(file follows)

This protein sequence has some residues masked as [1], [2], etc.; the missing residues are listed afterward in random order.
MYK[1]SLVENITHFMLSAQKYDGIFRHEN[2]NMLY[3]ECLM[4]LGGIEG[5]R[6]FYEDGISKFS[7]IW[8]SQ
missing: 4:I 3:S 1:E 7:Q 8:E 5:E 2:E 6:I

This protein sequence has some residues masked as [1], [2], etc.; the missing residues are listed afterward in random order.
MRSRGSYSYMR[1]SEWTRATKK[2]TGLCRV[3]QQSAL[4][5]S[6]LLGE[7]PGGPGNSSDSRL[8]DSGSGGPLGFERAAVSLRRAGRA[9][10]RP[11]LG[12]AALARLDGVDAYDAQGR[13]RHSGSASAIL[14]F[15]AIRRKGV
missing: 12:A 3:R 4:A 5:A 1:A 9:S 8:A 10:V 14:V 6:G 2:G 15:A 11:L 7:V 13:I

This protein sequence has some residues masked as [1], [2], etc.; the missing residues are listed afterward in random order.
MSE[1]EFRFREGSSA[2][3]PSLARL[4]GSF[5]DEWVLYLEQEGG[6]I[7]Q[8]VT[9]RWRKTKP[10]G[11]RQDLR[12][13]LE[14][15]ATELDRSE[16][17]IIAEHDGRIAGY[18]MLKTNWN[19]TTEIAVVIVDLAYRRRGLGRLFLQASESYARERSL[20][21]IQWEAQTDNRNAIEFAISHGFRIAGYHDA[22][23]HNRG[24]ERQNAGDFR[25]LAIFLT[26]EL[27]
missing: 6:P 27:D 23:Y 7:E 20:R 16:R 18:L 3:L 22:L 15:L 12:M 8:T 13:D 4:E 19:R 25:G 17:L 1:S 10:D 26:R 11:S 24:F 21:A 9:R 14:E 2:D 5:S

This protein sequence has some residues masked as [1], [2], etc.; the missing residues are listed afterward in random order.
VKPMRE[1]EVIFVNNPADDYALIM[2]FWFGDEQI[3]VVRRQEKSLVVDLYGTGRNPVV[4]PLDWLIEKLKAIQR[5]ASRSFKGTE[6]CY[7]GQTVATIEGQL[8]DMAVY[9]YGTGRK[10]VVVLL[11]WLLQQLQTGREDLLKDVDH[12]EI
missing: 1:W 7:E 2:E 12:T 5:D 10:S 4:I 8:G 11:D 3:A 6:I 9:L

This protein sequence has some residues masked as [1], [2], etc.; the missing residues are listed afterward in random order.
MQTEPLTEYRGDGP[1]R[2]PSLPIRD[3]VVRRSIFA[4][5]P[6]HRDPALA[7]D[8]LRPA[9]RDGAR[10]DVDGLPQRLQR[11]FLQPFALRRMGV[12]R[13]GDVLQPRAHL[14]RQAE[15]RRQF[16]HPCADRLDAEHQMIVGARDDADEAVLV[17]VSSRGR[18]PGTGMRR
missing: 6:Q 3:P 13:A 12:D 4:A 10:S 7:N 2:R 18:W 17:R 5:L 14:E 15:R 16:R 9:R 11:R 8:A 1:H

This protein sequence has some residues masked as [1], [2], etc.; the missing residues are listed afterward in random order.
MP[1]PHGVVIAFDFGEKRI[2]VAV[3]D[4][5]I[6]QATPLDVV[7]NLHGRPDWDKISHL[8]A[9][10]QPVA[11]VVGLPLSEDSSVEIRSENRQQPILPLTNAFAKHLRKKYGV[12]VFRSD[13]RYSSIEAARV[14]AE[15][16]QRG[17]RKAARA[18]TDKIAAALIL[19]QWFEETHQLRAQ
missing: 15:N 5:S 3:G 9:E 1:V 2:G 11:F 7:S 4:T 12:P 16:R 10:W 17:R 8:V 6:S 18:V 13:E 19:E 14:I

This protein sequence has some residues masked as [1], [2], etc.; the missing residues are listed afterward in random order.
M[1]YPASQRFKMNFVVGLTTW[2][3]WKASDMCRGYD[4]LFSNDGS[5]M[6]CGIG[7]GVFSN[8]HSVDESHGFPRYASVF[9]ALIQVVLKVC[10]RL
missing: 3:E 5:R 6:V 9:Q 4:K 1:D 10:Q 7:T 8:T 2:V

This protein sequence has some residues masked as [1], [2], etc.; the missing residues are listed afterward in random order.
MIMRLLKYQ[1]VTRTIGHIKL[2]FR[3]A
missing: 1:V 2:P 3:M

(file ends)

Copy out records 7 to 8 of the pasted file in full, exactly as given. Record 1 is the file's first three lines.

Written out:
This protein sequence has some residues masked as [1], [2], etc.; the missing residues are listed afterward in random order.
M[1]YPASQRFKMNFVVGLTTW[2][3]WKASDMCRGYD[4]LFSNDGS[5]M[6]CGIG[7]GVFSN[8]HSVDESHGFPRYASVF[9]ALIQVVLKVC[10]RL
missing: 3:E 5:R 6:V 9:Q 4:K 1:D 10:Q 7:T 8:T 2:V

This protein sequence has some residues masked as [1], [2], etc.; the missing residues are listed afterward in random order.
MIMRLLKYQ[1]VTRTIGHIKL[2]FR[3]A
missing: 1:V 2:P 3:M